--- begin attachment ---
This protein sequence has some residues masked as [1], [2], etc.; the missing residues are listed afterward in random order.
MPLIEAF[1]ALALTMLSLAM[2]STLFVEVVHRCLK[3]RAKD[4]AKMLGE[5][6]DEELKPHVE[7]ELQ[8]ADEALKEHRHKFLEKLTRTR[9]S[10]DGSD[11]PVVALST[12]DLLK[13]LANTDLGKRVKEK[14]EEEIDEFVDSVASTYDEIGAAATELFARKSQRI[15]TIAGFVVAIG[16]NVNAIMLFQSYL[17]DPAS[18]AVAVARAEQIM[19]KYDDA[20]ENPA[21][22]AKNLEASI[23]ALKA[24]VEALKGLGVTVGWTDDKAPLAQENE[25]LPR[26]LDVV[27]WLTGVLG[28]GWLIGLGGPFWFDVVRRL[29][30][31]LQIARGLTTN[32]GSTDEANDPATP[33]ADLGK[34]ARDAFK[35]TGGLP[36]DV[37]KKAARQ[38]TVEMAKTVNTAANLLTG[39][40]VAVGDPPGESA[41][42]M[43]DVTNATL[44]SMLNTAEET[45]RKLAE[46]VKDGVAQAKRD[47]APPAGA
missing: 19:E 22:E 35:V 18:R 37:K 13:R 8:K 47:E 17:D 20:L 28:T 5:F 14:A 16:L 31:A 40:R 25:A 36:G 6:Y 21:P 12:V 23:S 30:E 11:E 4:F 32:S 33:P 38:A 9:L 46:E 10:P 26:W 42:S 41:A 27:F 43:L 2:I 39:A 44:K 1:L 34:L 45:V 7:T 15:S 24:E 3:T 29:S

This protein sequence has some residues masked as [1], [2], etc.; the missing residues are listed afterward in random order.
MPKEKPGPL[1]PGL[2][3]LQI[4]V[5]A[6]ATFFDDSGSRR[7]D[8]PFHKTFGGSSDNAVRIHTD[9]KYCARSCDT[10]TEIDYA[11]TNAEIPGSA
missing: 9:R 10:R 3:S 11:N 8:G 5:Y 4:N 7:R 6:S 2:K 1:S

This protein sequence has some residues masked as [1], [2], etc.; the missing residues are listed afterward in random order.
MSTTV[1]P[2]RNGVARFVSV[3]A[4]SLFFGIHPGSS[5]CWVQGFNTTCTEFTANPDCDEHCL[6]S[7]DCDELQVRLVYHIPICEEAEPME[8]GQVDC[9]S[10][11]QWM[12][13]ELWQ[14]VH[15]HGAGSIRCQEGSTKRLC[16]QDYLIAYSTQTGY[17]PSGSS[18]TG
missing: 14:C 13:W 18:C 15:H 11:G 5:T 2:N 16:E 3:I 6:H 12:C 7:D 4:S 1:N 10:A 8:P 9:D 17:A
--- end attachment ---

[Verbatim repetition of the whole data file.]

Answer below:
This protein sequence has some residues masked as [1], [2], etc.; the missing residues are listed afterward in random order.
MPLIEAF[1]ALALTMLSLAM[2]STLFVEVVHRCLK[3]RAKD[4]AKMLGE[5][6]DEELKPHVE[7]ELQ[8]ADEALKEHRHKFLEKLTRTR[9]S[10]DGSD[11]PVVALST[12]DLLK[13]LANTDLGKRVKEK[14]EEEIDEFVDSVASTYDEIGAAATELFARKSQRI[15]TIAGFVVAIG[16]NVNAIMLFQSYL[17]DPAS[18]AVAVARAEQIM[19]KYDDA[20]ENPA[21][22]AKNLEASI[23]ALKA[24]VEALKGLGVTVGWTDDKAPLAQENE[25]LPR[26]LDVV[27]WLTGVLG[28]GWLIGLGGPFWFDVVRRL[29][30][31]LQIARGLTTN[32]GSTDEANDPATP[33]ADLGK[34]ARDAFK[35]TGGLP[36]DV[37]KKAARQ[38]TVEMAKTVNTAANLLTG[39][40]VAVGDPPGESA[41][42]M[43]DVTNATL[44]SMLNTAEET[45]RKLAE[46]VKDGVAQAKRD[47]APPAGA
missing: 19:E 22:E 35:V 18:R 37:K 13:R 8:K 47:E 17:D 20:L 28:T 5:F 14:A 16:L 31:A 40:R 25:A 36:G 6:Y 21:P 12:V 23:S 30:E 11:E 4:F 32:S 33:P 38:A 9:L 46:E 10:P 26:W 42:S 41:A 27:F 43:L 2:I 39:A 44:K 1:L 34:L 45:V 7:T 15:S 24:E 3:T 29:S

This protein sequence has some residues masked as [1], [2], etc.; the missing residues are listed afterward in random order.
MPKEKPGPL[1]PGL[2][3]LQI[4]V[5]A[6]ATFFDDSGSRR[7]D[8]PFHKTFGGSSDNAVRIHTD[9]KYCARSCDT[10]TEIDYA[11]TNAEIPGSA
missing: 9:R 10:R 3:S 11:N 8:G 5:Y 4:N 7:R 6:S 2:K 1:S

This protein sequence has some residues masked as [1], [2], etc.; the missing residues are listed afterward in random order.
MSTTV[1]P[2]RNGVARFVSV[3]A[4]SLFFGIHPGSS[5]CWVQGFNTTCTEFTANPDCDEHCL[6]S[7]DCDELQVRLVYHIPICEEAEPME[8]GQVDC[9]S[10][11]QWM[12][13]ELWQ[14]VH[15]HGAGSIRCQEGSTKRLC[16]QDYLIAYSTQTGY[17]PSGSS[18]TG
missing: 14:C 13:W 18:C 15:H 11:G 5:T 2:N 16:E 3:I 6:H 12:C 7:D 4:S 1:N 10:A 8:P 9:D 17:A